Monday, February 04, 2013

Winter Wows - v. DEN

Denver has the power of a world-class botanical garden in it's midst.

It's thinking beyond their legendary setting, skiing an hour west, professional sports, big concerts, summer events, fit people galore, sports racks on every 3rd vehicle or microbrews. I wonder how the latest at the Denver Botanic Gardens might unleash and be translated across their city and endless suburbs?

What do you think of my first cool season visit in a decade?
Not even a corner of their new parking garage was left out from plantings. Bristlecone Pine,
and numerous high and dry plants are thriving up there. Glimpses of the Children's green
roof peeking above, and that mile-high sky.

Didn't think Denver was snowy and cold all the time, did you? Even Minneapolis isn't.

Morning light on a winter-red mass of Little Bluestem / Schizacrium scoparium,
against the gray board-formed concrete wall. Pagoda Tree / Sophora japonica
silhouettes in the background, with the seed pods. Oooh!

Got bluestem?

Seep Muhley / Muhlenbergia reverchonii - looks like a smaller version of the
common 'Regal Mist' Gulf Muhley used in many Abq-region landscapes.

Except this central and north Texas native is winter-hardy in Denver!

Patterns of Little Bluestem and other grasses, trunks of native Plains Cottonwood / Populus sargentii, with mown Buffalograss / Bouteloua dactyloides - a nice place to sit. It evokes the semi-arid, central Great Plains where Denver is located.

Is this a tapestry? Or is it on some higher level? 

How about these dormant winter grasses, plus the shadows of the columnar allee onto the orange wall? Striking simplicity. I think the evergreen conifers to the right, that pop up in the distance beyond the orange wall, also make this work.

The key here is pattern, mass, and contrast. 

More winter interest, but this time using a cold-hardy cactus in a container, perched
up high to accent that sky and cream-colored wall and wall cap. The blue sky with
the columnar tree picking up the container color - perfect.

In the shade following some below zero weather, a deciduous Quercus leaf is frozen in time - a white oak of some sort.

An informal hedge of Desert or Shrub Live Oak / Quercus turbinella. These are bluer than the same species in the foothills of the Rio Grande valley, such as where I live. My guess is the seed source for these was from Arizona up into southern Utah and western Colorado; those tend to be more blue-green in color than our green, so they get my prize for aesthetics.

Like I said - what a leaf!

Note that winter interest need not be confined by just conifers, though they work, too? Even in Denver.




16 comments:

  1. Nice! I especially like the combo with that orange wall.

    ReplyDelete
    Replies
    1. Glad you like - so refreshing to see, after their cold previous days!

      Delete
  2. What a great garden to visit year round.

    After seeing this I'm adding bluestem to the list of possibilities. I tried them a few years ago and they died out. Time to try again because that winter red is a looker.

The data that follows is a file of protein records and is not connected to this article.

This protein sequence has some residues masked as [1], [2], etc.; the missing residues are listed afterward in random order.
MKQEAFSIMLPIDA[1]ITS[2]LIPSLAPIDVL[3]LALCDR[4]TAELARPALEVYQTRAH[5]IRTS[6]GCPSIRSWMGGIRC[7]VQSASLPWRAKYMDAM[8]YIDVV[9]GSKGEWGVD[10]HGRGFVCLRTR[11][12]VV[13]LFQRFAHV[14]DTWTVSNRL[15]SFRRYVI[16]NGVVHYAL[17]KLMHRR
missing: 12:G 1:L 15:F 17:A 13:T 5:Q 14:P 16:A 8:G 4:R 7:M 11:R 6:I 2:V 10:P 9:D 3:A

ReplyDelete
    Replies
    1. Yes - each time is better, too. Little Bluestem - just a few tucked in can work. Seep Muhley - a stand-out where I saw it on outcroppings in Kerrville.

      Delete
  3. Something's different with your pics, you are on fire! Love them.

    And thanks for highlighting a botanical garden I've not visited. Been jaded by too many with too similar choices...across myriad continents. Ha, what a snob!

    Garden & Be Well, XO Tara

    ReplyDelete
    Replies
    1. Thanks - I feel it too. Too many great botanic gardens to visit, even on our continent!

      Delete
  4. Glad your visit was so inspiring --- and I agree with Tara, you got some fabulous photos. Thanks for sharing!

    ReplyDelete
    Replies
    1. That it was, especially meeting you all! Thanks - much more to come.

      Delete
  5. What a treat to see my workplace through your eyes: wish we'd had a little more time together: NEXT time! Thanks for introducing me to Susan Cohan--she's a pistol!

    ReplyDelete
    Replies
    1. Same here! Yes, and I intend to come up a couple more times this year, so be warned... SC - she is great!

      Delete
  6. Replies
    1. They even let in OSU alums, I hear:-)

      Delete
  7. I just love the shadow patterns that plants make sometimes - great bonus!

    ReplyDelete
    Replies
    1. Same here - and Susan also noted how strong the shadows are in drier places like Denver.

      Delete
  8. Cool (or was it cold?)! Subtract the bare deciduous trees and you could mistake the plantings as being from some warmer time of year. The grasses in particular seem to hold up well to the season. Nice how they've thought out combinations that would look nice while other parts of the garden take a break.

    ReplyDelete
    Replies
    1. It was frigid looking at that ice, but it was toasty in the sun, especially the next day...the polar opposite of SD weather mellowness. But makes the variety of spaces work, as you note...fallow soil or vibrant interest.

      Delete

Thanks for visiting! I try responding to comments within a few days, though my day job can call. Comments now require word-verification, thanks to evil spammers...